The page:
By Marc S. Sanders
Director/Screenwriter Spike Jones is a master at adding multiple dimensions to what we always know exists. It’s been evident in his prior films, Adaptation, Where The Wild Things Are, (which I did not care for personally), and most especially in Being John Malkovich. He plants the seeds of fantasy in what we can normally touch, hear and see. Then his elements of fantasy receive a supportive crutch from what his viewers have always been familiar with.
her is another masterwork; a film that takes place in the not too distant future that expounds on our current digital age. If we can already talk to “Siri” or “Alexa” and trick–umm, excuse me, “her” (I mean “Siri”) into making sophomoric dirty jokes, then of course we are bound to approach the stage where we can literally, truly fall in love with her and then she can reciprocate.
With her raspy yet silky vocals, Scarlett Johansson is inspired casting as the voice of “Samantha.” Had she actually had a physical presence in the film I would have totally fallen for her affections. The film hinges on the performance of Joaquin Phoenix as Theodore. If we can’t believe that he loves “Samantha” more than he loves himself (a surefire test of true love as far I’m concerned) then “her” falls apart. Phoenix passes abundantly. He deserved his Oscar nomination.
From the start, you become very accustomed to the banter between Theodore and his electronic device voiced by “Samantha.” Both have personal feelings. Both have personal longings (more especially “Samantha” the computer, of all things!!!).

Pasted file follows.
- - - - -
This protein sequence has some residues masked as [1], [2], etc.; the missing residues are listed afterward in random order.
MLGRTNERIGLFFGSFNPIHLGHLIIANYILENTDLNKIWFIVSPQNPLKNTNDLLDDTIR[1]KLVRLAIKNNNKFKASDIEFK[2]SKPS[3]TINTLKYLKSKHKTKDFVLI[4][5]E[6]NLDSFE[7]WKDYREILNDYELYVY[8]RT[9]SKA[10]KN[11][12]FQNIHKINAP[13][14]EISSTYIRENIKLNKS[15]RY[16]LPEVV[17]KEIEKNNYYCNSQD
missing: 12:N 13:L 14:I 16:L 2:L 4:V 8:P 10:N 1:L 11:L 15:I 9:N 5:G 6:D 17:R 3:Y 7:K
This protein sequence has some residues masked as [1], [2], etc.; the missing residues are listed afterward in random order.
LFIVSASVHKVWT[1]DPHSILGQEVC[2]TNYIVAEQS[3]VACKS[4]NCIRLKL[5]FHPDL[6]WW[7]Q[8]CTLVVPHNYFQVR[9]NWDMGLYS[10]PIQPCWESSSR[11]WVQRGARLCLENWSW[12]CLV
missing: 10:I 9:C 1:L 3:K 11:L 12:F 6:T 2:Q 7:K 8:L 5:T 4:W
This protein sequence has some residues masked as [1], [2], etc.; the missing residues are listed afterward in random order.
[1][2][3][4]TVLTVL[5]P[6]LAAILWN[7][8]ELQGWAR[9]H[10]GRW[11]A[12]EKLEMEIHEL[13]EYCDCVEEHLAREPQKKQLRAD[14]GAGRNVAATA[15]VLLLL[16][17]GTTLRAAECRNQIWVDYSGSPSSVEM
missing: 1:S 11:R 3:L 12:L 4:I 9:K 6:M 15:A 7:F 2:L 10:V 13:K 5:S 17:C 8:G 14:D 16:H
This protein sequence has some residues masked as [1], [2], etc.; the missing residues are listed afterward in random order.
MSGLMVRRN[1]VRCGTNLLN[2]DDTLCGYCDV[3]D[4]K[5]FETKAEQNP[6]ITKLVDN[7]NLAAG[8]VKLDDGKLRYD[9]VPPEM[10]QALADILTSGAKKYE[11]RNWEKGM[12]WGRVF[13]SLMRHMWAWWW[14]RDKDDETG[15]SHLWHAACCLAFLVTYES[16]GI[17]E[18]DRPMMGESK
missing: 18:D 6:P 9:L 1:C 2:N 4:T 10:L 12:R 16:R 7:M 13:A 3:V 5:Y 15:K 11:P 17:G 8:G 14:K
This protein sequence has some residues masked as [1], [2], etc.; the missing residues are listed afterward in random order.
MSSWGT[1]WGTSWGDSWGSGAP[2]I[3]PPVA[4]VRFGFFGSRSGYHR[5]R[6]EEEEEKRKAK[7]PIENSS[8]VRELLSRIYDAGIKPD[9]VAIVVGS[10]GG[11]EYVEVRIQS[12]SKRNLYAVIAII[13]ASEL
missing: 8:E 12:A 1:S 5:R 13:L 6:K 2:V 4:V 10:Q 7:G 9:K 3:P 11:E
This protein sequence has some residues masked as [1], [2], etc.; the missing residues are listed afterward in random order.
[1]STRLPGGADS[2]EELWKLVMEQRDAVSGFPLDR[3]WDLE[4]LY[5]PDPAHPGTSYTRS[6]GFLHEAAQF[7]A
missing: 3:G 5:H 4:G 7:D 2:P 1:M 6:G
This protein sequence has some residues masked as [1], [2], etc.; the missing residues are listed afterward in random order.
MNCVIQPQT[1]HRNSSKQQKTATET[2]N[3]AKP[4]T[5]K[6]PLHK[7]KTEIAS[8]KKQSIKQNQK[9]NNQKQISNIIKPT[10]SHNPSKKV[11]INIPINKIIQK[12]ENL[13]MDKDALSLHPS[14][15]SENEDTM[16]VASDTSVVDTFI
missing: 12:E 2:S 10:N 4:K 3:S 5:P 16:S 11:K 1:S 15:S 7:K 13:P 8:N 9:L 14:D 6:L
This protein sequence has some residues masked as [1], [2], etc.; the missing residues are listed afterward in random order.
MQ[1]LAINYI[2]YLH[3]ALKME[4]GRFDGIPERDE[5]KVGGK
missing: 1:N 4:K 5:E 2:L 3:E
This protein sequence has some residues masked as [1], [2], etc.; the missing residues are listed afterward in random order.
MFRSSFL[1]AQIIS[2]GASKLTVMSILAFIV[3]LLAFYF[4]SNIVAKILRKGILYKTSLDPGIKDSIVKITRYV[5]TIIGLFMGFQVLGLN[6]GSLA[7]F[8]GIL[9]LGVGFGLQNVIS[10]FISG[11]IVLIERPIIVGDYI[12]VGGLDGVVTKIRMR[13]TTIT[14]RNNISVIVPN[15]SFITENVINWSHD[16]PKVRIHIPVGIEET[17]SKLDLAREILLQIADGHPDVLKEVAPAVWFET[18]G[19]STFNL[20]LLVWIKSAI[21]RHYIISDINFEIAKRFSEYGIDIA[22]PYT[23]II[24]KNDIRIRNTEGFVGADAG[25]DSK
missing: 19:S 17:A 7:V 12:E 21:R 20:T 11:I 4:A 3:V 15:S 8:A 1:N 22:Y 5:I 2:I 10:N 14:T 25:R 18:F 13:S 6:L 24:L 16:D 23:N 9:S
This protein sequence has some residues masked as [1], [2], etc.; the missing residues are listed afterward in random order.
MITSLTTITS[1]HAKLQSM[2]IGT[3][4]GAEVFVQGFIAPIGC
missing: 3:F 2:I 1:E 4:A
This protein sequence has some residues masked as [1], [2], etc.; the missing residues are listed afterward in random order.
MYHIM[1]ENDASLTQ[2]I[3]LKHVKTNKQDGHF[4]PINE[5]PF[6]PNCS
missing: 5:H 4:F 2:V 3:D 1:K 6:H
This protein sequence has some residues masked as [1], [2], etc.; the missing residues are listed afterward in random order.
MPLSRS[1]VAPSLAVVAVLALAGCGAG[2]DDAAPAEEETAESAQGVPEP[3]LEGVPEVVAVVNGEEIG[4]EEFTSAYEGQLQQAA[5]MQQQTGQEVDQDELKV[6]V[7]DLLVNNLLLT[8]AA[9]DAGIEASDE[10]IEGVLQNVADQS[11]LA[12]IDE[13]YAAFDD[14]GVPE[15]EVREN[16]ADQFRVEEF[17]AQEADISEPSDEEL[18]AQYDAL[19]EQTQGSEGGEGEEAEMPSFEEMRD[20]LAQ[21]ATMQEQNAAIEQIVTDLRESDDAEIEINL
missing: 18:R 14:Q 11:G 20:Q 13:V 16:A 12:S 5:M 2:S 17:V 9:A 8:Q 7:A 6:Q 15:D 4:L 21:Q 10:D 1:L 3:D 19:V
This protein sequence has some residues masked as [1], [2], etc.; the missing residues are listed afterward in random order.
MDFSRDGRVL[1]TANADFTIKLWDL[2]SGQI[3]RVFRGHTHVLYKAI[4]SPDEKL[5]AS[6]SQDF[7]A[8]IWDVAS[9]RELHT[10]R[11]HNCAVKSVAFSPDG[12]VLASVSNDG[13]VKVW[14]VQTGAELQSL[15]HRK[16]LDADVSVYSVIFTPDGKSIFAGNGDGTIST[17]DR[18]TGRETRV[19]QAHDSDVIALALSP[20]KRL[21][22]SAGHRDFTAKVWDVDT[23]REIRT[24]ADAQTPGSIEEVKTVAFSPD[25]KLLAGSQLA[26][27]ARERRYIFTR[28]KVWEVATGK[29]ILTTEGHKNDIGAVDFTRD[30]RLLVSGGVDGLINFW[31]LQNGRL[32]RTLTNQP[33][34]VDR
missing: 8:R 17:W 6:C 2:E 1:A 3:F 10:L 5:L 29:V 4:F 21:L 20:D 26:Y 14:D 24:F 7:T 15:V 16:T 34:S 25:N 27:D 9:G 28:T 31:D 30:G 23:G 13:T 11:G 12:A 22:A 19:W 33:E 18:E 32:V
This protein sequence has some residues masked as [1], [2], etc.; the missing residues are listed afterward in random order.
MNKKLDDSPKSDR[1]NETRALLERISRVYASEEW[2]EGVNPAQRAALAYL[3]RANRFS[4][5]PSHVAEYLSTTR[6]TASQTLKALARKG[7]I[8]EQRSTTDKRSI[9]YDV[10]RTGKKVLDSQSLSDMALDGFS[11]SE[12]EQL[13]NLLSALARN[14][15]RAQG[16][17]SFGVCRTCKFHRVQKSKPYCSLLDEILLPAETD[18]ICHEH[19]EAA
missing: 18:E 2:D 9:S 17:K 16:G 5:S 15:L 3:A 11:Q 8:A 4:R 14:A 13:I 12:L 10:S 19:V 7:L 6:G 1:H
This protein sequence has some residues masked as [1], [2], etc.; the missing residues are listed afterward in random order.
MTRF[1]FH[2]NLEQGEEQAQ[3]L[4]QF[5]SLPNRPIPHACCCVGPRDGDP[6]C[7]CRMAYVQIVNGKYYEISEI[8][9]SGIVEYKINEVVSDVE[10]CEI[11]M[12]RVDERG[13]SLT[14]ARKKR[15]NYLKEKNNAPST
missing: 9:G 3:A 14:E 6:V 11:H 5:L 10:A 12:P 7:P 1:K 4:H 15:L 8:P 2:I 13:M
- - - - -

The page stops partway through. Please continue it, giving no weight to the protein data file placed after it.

Spike Jonze explores all the diameters and dimensions of a loving relationship. The ups, downs, and in betweens. What’s different is how all of these layers of a relationship are received in this currently fictional (bound to come true, one day) dynamic of a relationship. Theodore and “Samantha” are affectionate. They argue, they laugh, they even make love. Watch the movie to understand that last point. It happens, and it is perfectly executed with the residual effects of their lovemaking bringing the film into its next act brilliantly.
Jones won the Oscar for original screenplay simply for how innovative this picture is. I’m not sure it’s the most exciting two hours of film, however. Personally, I think other films in this category back in 2013 had sharper and more interesting scripts. her is practically all talk and when it ended, I was ready for it to be over, and it concluded as I expected.
Still, Jones is fortunate that his cast (Johannsson, Phoenix, Amy Adams and Rooney Mara and Chris Pratt) trusts him. If they hadn’t, this movie would have lost its magic by probably how absurd this script must have originally been perceived on paper. Well done work by all involved but credit has to begin with Jones, the screenwriter.